Wednesday, 18 Jul 2018
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ECONOMY

10-year-economic crisis cycle is not on the cards in Vietnam: Minister

Updated at Monday, 02 Jul 2018, 15:59
The Hanoitimes - Vietnam`s economic minister has allayed concern over the possibility of another crisis coming amid global uncertainty.
Vietnamese Minister of Planning and Investment Nguyen Chi Dung has played down the possible repetition of the "10-year-economic crisis" cycle in the next several years, citing Vietnam's stable macro-economic fundamentals.

Previous economic crises came from distorsions in the real estate, financial and securities markets, Dung said at a government meeting on July 2. 
 
Minister of Planning and Investment Nguyen Chi Dung.
Minister of Planning and Investment Nguyen Chi Dung. Source: VGP.
However, as financial risks have now been put under control, along with flexible implementation of the monetary policy and stable interest rates, a repetition of an economic crisis is unlikely, the minister explained.

The local stock market has undergone a strong correction after a long period of overheated growth while real estate prices have cooled down, especially at the three would-be special economic zones, following decisive moves taken by the government, Dung added. 


"Nevertheless, key economic indicators should be watched closely for better preparation against any future crisis," the minister warned.

Nguyen Bich Lam, head of the General Statistics Office (GSO), was more cautious about this issue, saying an economic crisis may happen after 2021 onwards.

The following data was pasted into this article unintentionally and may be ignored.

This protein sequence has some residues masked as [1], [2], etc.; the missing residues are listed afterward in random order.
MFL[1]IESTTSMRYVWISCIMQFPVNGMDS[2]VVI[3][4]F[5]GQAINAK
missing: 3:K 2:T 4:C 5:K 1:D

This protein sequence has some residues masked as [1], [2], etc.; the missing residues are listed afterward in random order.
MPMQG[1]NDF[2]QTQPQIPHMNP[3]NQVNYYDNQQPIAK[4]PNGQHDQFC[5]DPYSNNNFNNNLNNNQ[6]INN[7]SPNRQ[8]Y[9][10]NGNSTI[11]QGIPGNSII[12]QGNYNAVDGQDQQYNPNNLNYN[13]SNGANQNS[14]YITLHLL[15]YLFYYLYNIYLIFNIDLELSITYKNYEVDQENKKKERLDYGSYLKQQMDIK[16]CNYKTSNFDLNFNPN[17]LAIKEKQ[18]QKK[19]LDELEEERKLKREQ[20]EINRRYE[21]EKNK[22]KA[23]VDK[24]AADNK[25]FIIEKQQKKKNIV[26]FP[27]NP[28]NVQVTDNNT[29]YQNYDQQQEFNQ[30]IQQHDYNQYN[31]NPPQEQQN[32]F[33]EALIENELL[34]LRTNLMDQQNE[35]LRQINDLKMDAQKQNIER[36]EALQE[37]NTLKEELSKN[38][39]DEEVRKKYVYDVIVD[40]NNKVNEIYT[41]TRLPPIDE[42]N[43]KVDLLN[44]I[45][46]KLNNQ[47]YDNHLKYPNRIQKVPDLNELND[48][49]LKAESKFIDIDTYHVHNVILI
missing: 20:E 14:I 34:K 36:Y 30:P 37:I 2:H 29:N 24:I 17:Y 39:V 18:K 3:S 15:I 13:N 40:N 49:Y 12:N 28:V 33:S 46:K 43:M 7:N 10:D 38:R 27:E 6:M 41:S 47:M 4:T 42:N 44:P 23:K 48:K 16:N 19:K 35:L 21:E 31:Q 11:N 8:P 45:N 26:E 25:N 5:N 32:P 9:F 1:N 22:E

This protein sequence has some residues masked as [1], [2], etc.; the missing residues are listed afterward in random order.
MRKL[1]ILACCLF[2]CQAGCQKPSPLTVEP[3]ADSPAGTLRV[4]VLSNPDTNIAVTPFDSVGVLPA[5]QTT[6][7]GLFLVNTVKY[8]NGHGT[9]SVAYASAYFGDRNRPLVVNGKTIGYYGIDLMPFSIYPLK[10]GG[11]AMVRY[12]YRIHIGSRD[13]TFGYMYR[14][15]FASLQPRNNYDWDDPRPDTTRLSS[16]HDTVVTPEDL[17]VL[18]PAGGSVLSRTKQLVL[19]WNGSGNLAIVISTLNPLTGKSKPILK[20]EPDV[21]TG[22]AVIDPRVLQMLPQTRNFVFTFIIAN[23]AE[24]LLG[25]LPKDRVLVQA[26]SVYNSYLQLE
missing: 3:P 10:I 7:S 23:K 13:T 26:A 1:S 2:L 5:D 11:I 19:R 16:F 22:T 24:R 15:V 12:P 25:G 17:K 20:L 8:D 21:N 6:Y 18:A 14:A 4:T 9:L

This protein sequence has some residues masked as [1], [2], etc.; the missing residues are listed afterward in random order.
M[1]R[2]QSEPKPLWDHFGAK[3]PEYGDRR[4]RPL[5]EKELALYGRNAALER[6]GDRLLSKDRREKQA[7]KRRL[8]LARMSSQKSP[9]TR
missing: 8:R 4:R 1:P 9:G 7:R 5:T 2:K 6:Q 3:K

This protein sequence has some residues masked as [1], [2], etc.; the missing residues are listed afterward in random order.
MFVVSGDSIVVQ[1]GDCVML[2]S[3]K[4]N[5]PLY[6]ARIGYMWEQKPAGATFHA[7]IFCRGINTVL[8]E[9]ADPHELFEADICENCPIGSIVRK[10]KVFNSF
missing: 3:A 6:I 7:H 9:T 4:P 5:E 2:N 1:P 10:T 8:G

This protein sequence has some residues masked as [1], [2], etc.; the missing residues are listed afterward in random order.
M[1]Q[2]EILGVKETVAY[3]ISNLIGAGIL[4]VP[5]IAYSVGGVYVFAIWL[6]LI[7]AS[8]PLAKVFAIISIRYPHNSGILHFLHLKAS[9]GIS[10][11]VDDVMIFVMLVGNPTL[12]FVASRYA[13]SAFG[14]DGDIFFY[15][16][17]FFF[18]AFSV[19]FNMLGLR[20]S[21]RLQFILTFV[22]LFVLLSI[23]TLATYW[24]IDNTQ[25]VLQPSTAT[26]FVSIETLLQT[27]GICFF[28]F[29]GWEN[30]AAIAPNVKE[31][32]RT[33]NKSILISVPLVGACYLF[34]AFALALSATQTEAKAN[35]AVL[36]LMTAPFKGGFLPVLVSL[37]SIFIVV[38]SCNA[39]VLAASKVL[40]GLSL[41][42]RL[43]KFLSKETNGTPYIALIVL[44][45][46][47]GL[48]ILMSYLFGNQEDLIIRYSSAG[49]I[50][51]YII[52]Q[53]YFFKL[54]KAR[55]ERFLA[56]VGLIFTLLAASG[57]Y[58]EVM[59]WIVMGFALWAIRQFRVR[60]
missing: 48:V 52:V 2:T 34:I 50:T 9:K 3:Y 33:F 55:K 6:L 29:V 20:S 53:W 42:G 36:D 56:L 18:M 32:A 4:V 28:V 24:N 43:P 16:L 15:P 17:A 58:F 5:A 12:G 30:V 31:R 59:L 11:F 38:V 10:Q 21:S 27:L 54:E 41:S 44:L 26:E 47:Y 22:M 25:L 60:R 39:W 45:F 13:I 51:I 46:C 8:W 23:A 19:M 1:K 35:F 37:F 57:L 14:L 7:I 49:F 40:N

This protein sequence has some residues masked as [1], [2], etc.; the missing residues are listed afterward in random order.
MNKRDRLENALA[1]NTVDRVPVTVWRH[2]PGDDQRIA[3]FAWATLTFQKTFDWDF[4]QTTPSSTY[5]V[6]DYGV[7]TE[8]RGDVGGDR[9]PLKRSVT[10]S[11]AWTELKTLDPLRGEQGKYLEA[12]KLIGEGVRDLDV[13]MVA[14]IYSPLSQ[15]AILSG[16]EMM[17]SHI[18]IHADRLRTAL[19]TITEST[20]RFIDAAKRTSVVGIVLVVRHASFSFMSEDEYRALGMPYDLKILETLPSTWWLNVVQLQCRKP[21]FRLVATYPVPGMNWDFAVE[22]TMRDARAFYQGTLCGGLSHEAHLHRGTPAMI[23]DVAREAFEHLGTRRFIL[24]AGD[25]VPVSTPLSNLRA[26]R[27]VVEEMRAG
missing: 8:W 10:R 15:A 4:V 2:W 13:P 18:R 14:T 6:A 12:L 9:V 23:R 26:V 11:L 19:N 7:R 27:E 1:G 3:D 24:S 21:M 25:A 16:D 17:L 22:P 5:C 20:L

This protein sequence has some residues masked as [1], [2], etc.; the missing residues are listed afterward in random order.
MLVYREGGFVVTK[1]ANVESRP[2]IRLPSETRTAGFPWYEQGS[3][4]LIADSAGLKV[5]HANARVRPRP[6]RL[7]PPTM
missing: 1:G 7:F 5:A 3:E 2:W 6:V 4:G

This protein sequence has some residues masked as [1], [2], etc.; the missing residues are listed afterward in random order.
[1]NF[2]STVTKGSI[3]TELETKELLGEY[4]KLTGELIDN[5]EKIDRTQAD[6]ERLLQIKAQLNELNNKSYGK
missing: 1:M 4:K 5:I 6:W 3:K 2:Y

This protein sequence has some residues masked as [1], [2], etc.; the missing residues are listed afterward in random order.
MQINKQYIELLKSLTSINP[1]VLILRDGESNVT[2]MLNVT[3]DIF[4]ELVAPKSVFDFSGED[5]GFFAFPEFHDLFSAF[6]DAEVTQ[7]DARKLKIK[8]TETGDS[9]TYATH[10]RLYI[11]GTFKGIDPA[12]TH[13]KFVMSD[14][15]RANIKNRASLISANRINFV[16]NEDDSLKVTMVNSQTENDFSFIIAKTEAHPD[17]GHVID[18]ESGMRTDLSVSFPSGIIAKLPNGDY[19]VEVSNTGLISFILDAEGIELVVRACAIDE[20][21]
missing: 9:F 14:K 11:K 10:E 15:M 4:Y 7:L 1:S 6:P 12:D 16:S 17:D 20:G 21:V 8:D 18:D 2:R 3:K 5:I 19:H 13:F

Lam was confident that Vietnam is well-prepared to mitigate negative impacts from a global economic crisis, while the International Monetary Fund (IMF) still forecast global growth to maintain high growth rate in the 2018 - 2019 period. 

Duong Manh Hung, deputy director of the GSO's National Accounts Department said at a GSO press briefing on June 29 that the crisis cycle is unavoidable to the world, and Vietnam is not immune.

This is due to Vietnamese economy's high level of openness, so that the country is more vulnerable to external shocks, including potential trade wars between the US and China, or between the US and the European Union (EU), Hung said. 

Vietnam's economy is growing but not at a sustainable level, he said. As a result, "a decline in investment spending in the last three years could cause negative impacts on the economy in period 2019 - 2020."

Hung, however, predicted that Vietnam's GDP will reach the target of 6.7% in 2018.
Ngoc Thuy
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